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ven. 07/09/2018 Atelier Typologie sémantique
Mudburra associated motion in a genetic and areal perspective
David Osgarby (University of Queensland, Australia)
ISH - Salle Berty Albrecht

Associated motion (AM) in Mudburra (Ngumpin-Yapa, Pama-Nyungan) is expressed by means of verbal suffixes distinguishing two paths of motion: motion away from the deictic centre (itive), and motion towards the deictic centre (ventive). As such Mudburra AM is ‘simple’ according to Guillaume’s (2016) measure of ‘degree of elaboration’, especially in comparison to the highly elaborated systems of Arandic associated motion found to the south of Mudburra, such as Kaytetye (Koch 1984). This presentation describes the forms, functions and distribution of AM markers in Mudburra (Osgarby 2018). The Mudburra AM system makes similar contrasts to that of the unrelated neighbouring language Wambaya (Ngurlun, Mirndi), despite the fact that they possess entirely distinct grammatical structures (Nordlinger 2001). The two-way AM distinction in Mudburra and Wambaya are illustrative of an areal tendency to make only a small number of distinctions in verbal grammatical path of motion markers. Morphology cognate to Mudburra AM suffixes function as deictic directionals in some related languages, and other Ngumpin-Yapa and Ngurlun languages have repurposed the markers of associated motion as makers of tense/aspect/modality: a situation that makes the Northern Central Australia region of particular interest to the study of development and loss of AM systems.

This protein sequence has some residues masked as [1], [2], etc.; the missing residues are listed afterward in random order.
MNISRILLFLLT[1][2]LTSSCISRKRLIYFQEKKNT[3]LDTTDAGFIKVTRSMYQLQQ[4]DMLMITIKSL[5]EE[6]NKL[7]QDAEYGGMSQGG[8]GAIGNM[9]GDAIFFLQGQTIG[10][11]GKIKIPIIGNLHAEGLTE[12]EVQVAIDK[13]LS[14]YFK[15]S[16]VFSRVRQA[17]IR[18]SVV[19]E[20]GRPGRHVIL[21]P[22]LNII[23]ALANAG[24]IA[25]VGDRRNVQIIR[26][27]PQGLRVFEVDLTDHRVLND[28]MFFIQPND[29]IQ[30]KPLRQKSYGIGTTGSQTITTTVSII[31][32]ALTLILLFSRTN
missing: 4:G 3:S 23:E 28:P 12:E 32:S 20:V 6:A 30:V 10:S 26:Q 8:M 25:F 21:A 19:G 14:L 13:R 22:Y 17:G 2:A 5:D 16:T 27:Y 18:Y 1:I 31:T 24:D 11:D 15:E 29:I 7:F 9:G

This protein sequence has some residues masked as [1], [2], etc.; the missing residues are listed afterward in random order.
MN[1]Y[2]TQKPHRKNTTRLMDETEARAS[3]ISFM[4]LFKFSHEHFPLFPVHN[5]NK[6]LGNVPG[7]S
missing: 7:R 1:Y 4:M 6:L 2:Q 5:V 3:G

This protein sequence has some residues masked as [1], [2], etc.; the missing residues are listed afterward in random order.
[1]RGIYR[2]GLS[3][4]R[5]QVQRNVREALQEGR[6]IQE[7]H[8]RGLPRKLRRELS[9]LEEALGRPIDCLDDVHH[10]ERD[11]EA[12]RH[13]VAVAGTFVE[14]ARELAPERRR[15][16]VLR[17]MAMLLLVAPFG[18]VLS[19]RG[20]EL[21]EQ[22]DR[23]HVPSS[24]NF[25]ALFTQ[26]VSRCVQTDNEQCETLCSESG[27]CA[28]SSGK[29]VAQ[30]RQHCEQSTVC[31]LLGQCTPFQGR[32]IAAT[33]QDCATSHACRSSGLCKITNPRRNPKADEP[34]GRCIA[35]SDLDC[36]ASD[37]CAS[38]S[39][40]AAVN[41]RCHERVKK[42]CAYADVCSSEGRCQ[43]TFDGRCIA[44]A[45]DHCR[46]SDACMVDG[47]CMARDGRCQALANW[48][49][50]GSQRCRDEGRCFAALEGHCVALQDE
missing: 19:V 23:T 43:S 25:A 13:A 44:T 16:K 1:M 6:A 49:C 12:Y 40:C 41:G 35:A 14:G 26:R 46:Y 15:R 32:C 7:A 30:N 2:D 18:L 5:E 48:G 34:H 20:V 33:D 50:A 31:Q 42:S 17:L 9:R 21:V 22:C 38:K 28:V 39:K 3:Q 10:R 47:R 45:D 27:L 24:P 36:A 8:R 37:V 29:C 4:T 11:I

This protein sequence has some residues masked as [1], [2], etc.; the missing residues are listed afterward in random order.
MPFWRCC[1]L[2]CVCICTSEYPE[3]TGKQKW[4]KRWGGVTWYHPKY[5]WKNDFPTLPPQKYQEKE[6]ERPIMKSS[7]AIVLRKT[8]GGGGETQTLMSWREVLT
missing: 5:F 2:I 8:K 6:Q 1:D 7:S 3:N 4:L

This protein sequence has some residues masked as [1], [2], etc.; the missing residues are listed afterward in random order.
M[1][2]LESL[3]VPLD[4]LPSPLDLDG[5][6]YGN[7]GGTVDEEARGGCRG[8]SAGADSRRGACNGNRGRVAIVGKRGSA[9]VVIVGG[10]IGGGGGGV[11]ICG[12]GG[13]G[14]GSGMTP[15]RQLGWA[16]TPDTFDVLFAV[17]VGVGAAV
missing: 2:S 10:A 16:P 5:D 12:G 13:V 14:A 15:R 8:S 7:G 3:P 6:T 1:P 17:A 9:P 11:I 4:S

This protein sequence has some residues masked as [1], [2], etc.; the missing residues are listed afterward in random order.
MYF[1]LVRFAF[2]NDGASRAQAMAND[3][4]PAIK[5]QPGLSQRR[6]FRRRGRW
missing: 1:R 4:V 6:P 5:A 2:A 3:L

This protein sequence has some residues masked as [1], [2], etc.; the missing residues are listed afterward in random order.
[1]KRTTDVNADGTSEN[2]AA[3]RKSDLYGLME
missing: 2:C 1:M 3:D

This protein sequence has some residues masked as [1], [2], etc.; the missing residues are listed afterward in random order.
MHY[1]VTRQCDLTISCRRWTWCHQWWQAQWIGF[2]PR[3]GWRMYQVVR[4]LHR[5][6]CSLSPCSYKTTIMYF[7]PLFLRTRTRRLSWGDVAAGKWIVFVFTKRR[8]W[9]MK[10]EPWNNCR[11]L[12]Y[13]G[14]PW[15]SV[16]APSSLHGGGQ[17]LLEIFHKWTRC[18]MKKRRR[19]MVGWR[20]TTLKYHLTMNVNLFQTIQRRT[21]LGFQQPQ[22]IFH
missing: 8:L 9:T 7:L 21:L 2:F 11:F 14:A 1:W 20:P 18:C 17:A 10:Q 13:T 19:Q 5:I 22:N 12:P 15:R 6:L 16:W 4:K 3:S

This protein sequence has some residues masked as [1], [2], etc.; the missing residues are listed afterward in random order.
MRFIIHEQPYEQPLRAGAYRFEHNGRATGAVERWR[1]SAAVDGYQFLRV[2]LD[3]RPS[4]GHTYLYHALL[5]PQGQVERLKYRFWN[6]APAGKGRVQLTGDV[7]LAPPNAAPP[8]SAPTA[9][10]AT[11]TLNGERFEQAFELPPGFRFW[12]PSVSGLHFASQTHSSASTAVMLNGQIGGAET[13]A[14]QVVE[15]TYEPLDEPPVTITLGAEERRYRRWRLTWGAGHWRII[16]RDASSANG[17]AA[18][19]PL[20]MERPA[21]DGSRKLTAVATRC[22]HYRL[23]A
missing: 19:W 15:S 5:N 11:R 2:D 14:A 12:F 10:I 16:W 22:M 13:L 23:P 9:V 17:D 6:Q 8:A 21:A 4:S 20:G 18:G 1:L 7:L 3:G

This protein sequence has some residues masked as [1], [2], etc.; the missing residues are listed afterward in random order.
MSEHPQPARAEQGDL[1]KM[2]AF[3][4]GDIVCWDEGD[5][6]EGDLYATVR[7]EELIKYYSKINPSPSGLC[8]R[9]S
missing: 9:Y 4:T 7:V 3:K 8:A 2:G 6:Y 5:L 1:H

Guillaume, Antoine. 2016. “Associated Motion in South America: Typological and Areal Perspectives.” Linguistic Typology 20 (1): 81–177. https://doi.org/10.1515/lingty-2016-0003.

Koch, Harold. 1984. “The Category of ‘Associated Motion’ in Kaytej.” Language in Central Australia 1: 23–34.

Nordlinger, Rachel. 2001. “Wambaya in Motion.” In Forty Years on: Ken Hale and Australian Languages, edited by Jane Simpson, David Nash, Mary Laughren, Peter Austin, and Barry Alpher, 401–414. Pacific Linguistics 512. Canberra: Australian National University. https://doi.org/10.15144/PL-512.401.

Osgarby, David. 2018. “Verbal Morphology and Syntax of Mudburra: An Australian Aboriginal Language of the Northern Territory.” University of Queensland.

ven. 28/09/2018 On automatic creation of lexical semantic questionnaires
ISH, salle Ennat Léger
Conférence de :
  • Denis Paperno (LORIA)
dans le cadre HELAN2

We propose creating questionnaires for lexical typology (in the spirit of Rakhilina and Reznikova 2016) in an automatized fashion. We evaluate our system on questionnaire creation for 'smooth', 'sharp', 'thick', and 'straight' (object features often but not always expressed by adjectives), and perform a quantitative and qualitative analysis of the results. Our algorithm consists of the following steps: 1) extracting a list of frequent phrases, or bigrams, of the form “adjective + noun”; 2) computing a co-occurrence-based vector representation for every noun phrase; 3) clustering the vector space; 4) extracting three core elements from the each cluster while eliminating all clusters containing less than three elements. This algorithm allows revealing semantic oppositions that indeed are typologically relevant. For example, many languages distinguish lexically ‘sharp edges (e.g. knives)’ and ‘sharp points (e.g. arrows)’, having two distinct adjectives with the meaning ‘sharp’: one for the first sense, another for the second one (compare tranchant/aiguisé vs. pointu in French). There is no such distinction in Russian; still, Russsian noun phrases illustrating these context types fall into two different clusters (ostryj nož ‘sharp knife’, ostryj nožik ‘sharp little knife’, ostroje lezvije ‘sharp blade’ vs. ostraja strela ‘sharp arrow’, ostroje kop’ë ‘sharp spear’, ostryj kamen’ ‘sharp stone’).



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